Today I feel like I got hit by a truck. And yet, that's a good thing. See, the thing about production that most people don't tell you is that it's a non-stop adrenaline rush while you're on set. At least for the director, anyway. There's so much to think about, from the actors' looks, to the dialogue, to any minute action to capture, to the actual look of the set and the shot composition. And being a producer/director hybrid, the back of my mind is filled with making sure everyone's happy, having fun, being fed, and that we're not going over-budget or off-schedule too terribly.

I was on my feet for ten hours yesterday, bouncing between the set and the monitors, actors' holding and make-up. My regular days are spent on the couch with my computer on my lap writing about other people's creative works. Yesterday, I actually got to be creative in a way I had just come to terms with never being able to. It's a tricky little game, an emotional roller coaster.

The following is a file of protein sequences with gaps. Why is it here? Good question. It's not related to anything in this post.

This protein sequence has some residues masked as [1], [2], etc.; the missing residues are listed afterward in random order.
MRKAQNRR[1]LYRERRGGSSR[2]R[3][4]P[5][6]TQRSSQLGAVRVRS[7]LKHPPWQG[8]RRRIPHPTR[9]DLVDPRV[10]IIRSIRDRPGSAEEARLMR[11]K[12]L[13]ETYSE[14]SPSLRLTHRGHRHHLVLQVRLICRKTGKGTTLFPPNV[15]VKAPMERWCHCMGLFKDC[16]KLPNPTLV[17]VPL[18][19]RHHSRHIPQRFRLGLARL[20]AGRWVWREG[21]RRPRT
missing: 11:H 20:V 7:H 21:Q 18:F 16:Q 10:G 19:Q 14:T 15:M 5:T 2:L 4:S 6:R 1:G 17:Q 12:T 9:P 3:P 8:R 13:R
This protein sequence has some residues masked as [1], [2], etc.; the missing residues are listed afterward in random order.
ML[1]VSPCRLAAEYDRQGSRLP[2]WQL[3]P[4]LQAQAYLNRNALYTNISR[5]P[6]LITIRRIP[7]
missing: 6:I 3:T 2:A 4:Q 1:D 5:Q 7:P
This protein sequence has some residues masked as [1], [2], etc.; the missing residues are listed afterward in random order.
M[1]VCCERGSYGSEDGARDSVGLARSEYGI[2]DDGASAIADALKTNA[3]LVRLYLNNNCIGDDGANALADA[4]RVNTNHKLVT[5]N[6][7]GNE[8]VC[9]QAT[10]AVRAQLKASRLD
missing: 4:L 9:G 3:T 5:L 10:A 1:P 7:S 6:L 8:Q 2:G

I came home wired and impossibly excited to shoot the next few scenes. But today was not our second day of production. Instead, we have to pick up in July, so the crash that comes after the highs of production has hit suddenly and hard.

I can't wait to get back on set with our amazing cast (two core actors whom we haven't shot with yet at all). I can't wait to play in the beautiful L.A. locations we found that perfectly showcase why this story is set here and why people put up with the smog and the traffic and the industry b.s. to live here at all. I can't wait to collaborate with our rock star crew, some of whom I worked with before, too long ago, and some of whom I just met for the first time yesterday but all who helped make something really special. And mostly, I can't wait to share the pilot and some key bonus footage with the world so that we can make even more of this story and this show!